Jacksonville Air Route Traffic Control Center

What We Do

Jacksonville Center is one of twenty domestic enroute air traffic control centers. We are the controllers that talk to the pilots of your flights "in between" your departure and destination airports. (Jax to Lax example) Approach controls (towers) have a much smaller area of control, usually about fifty miles or so within the vicinity of a major airport, and a maximum altitude of 23,000 feet. Centers can "own" airspace from the surface up to and including 60,000 feet.

This center is responsible for approximately 160,000 square miles of airspace — airspace that covers parts of five states: Alabama, Georgia, Florida, North and South Carolina. Our northeastern boundary is close to Wilmington, North Carolina, our western is near Mobile, Alabama, our southern lies just north of Orlando, and we are responsible for parts of the Atlantic Ocean and the Gulf of Mexico. We also control the airspace over twenty military airports and about 225 civilian airports. Center-wide, our average daily traffic count is approximately 8600 operations, with our peak traffic being over 9770 operations in one day. Fifty percent of our traffic is air carrier, thirty percent general aviation, and twenty percent is military.

In order for a center to manage its airspace efficiently, it is subdivided into areas of specialization, and then each area is again divided into sectors. At Jacksonville Center, we have six areas and 42 operational sectors — between six and nine sectors per area. When traffic is at its heaviest, all of our thirty-eight sectors will be open, or "split off", but as the traffic decreases (weekends or later in the evenings), sectors are combined up so that one controller or a radar team can work a larger area of airspace.

Who We Are

A typical radar team consists of a radar controller, who communicates with the pilots, and is responsible for the operation of the sector, and the radar-associate controller, who assists the radar person by reading flight plans and identifying aircraft that will be in conflict, or that need to be rerouted. The radar-associate controller also coordinates traffic movements with other sectors and facilities. One other member of the control team is the tracker, an additional radar controller used when a sector has an unusually high volume of traffic.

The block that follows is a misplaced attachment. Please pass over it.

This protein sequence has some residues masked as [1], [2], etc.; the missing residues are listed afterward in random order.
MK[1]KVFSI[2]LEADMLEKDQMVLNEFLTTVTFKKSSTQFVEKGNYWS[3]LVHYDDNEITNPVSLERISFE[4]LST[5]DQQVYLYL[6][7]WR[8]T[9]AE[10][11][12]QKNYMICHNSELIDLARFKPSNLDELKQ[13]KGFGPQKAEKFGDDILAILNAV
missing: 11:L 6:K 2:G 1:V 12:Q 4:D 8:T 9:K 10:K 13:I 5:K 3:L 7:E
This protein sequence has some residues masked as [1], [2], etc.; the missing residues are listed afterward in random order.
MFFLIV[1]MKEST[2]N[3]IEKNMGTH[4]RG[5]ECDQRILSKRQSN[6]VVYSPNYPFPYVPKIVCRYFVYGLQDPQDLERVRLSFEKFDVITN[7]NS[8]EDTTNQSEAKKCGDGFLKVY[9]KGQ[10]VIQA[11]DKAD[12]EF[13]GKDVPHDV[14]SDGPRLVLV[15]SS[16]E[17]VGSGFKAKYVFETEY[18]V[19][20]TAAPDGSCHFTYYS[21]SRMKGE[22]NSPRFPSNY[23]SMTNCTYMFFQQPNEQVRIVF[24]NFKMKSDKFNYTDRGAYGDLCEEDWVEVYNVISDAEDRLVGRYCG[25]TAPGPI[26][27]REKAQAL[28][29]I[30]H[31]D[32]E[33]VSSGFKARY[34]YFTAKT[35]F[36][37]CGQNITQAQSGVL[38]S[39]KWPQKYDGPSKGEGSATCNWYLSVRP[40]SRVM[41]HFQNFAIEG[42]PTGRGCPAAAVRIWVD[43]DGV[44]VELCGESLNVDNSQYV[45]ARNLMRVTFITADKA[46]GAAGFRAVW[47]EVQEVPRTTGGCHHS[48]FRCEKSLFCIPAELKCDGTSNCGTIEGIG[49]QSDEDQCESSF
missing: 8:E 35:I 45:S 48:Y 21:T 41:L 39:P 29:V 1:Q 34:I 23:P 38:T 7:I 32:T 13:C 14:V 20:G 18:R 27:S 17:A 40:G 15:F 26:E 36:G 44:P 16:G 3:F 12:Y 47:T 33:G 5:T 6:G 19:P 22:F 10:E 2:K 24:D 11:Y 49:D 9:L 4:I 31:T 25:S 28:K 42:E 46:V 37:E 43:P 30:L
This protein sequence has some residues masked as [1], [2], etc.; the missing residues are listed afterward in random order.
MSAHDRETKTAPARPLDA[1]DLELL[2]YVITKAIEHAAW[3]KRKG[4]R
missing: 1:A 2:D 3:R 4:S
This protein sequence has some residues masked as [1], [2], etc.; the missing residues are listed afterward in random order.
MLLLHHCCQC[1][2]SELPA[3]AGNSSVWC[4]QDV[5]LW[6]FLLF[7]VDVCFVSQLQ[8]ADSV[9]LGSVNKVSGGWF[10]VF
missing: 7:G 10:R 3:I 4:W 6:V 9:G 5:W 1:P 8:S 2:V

When a new hire (developmental) reports to the center to begin controller training, he or she is assigned to an area of specialization, where they must qualify on all positions and sectors within that area. It takes about two and a half years for a person to reach journeyman, or Certified Professional Controller (CPC) status. Controller training involves academic study, both classroom and computer assisted laboratory simulations, and on-the-job instruction. Once achieving CPC, controllers are subject to continual refresher training, through team and facility briefings, required reading, and computer and laboratory lessons.

Jacksonville Center is operational 24 hours a day, 7 days a week, and three hundred and sixty-five (or 366) days a year. In order to provide continuous coverage in the control room, we work varied shifts — some combination of day, swing, and mid. (A controller typically works about two hours on position, with thirty-minute breaks between sessions.) Days off and vacation times are determined by a bidding procedure based on seniority.

The facility workforce is comprised of over 320 controllers, 10 staff specialists, 85 Airway Facilities employees, (the technicians that maintain the building and equipment, and their support personnel) and numerous contract employees. Offices supporting control room operations include Safety, Airspace and Procedures, Training, Military Operations, Requirements, Security, Human Resources, Flight Data, Traffic Management, and the Center Weather Service Unit.

Folklore – Why Hilliard?

Jacksonville Air Route Traffic Control Center opened December, 1941, at Imeson Airport in Jacksonville, Florida. In February, 1961, Jax ARTCC moved to Hilliard. WHY?

As the story goes, this era (late 50's - 60's) was a time of political tension; Cold War, Castro, Communism and Missiles. As Jacksonville is the home of three Navy bases, it was considered a prime target. The idea was to move the Center as far away from "ground zero" as possible. Most Centers constructed during this time frame are geographically removed from major metropolitan areas.

Last updated: Tuesday, August 25, 2020